Citation. 469 U.S. 528, 105 S.Ct. 1005, 83 L.Ed.2d 1016 (1985)
Brief Fact Summary.
After the Court’s decision in National League of Cities, the San Antonio Transit System no longer adhered to the FLSA. Garcia sued for overtime pay.
Synopsis of Rule of Law.
States’ interests are protected by the overall framework of the federal government which provides for State participation. Therefore, if the Commerce Clause authorizes Congress to act, the Tenth Amendment does not serve as an independent limitation on congressional powers.
In National League of Cities v. Usery, 426 U.S. 833 (1976), the Court held that Congress, under its Commerce Clause powers, could not enforce the Fair Labor Standards Act’s (FLSA) minimum-wage and overtime provisions against the States in “areas of traditional governmental functions.” The holding was based in part on the Tenth Amendment, which was interpreted as a barrier protecting State autonomy from congressional overreaching. After National League of Cities, employees for the San Antonio Transit System were no longer given the overtime pay that the FLSA required.
(1) Whether the Court’s interpretation of the Tenth Amendment in National League of Cities should be reconsidered.
(2) If so, how is State autonomy protected from Congress’ Commerce Clause powers?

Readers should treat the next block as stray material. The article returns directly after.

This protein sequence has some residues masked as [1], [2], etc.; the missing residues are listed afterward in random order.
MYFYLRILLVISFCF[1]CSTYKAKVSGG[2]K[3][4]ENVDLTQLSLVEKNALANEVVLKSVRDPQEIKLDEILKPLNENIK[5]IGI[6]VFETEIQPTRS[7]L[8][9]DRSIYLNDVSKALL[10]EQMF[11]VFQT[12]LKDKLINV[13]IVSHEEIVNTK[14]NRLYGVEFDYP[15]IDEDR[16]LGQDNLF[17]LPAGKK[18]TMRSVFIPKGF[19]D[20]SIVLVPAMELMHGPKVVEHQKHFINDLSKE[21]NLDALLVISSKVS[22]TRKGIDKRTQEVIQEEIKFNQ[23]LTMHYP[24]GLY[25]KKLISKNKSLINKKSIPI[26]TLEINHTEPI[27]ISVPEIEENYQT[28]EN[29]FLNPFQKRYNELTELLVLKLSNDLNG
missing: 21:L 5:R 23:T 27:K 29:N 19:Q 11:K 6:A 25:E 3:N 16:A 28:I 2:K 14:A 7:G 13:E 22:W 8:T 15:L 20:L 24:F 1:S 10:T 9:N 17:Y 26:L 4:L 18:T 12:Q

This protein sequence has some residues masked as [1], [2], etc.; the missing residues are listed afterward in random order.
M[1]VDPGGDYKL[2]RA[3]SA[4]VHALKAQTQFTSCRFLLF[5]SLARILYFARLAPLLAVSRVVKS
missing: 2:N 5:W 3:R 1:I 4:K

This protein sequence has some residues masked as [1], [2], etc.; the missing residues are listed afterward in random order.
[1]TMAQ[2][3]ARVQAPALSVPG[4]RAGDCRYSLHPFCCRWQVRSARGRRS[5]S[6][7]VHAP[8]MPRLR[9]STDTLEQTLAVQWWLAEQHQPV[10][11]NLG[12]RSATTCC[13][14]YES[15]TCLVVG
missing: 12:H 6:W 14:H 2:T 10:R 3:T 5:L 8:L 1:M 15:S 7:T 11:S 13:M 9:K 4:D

JUSTICE BLACKMUN holding:
(1) Yes, the Court’s holding in National League of Cities proved unworkable.
(2) State’s are protected from congressional overreaching through “the structure of the Federal Government itself.” States, through the political processes, participate in electing federal representatives. This framework is sufficient to protect States, so judicially created barriers are unnecessary.
Justice Powell dissented from the majority, reasoning that the majority departed from stare decisis and made the Tenth Amendment “meaningless.” Further, as the media has become more nationally focused and local political parties have weakened, Congress has become less responsive to State interests. The Court should have stepped in to protect the States because Congress will not limit its own power.
The Chief Justice wrote separately to express that National League of Cities should have been affirmed, and he expected that the Court would soon reaffirm its decisions under the Tenth Amendment doctrine.
Justice O’Connor argued that the proper way to protect “state autonomy” against Congress’ Commerce Clause powers is to ensure that States are being treated as States, not like private parties.
The O’Connor plurality rejected the State’s argument that the statutes merely supplemented the federal scheme. In deciding whether a state regulation should be preempted, “[t]he purpose of Congress is the ultimate touchstone.” Congress, by allowing States to adopt their own schemes through the approval process, demonstrated its intent “to subject employers and employees to only one set of regulations.” Thus, Illinois could either adopt OSH wholesale or submit a state plan to replace it entirely. Limiting States to either the federal scheme or a federally approved state scheme ensured that those seeking to comply with the regulation would not need to navigate “duplicative, and possibly counterproductive, regulation[s].” Moreover, just because Illinois also sought to promote occupational safety did not mean that its statutes were consistent with the federal scheme. The only method for a State to enact worker’s safety laws under OSH was to first receive federal approval. By avoiding this requirement, the Illinois statutes conflicted with (and were thus preempted by) the Act.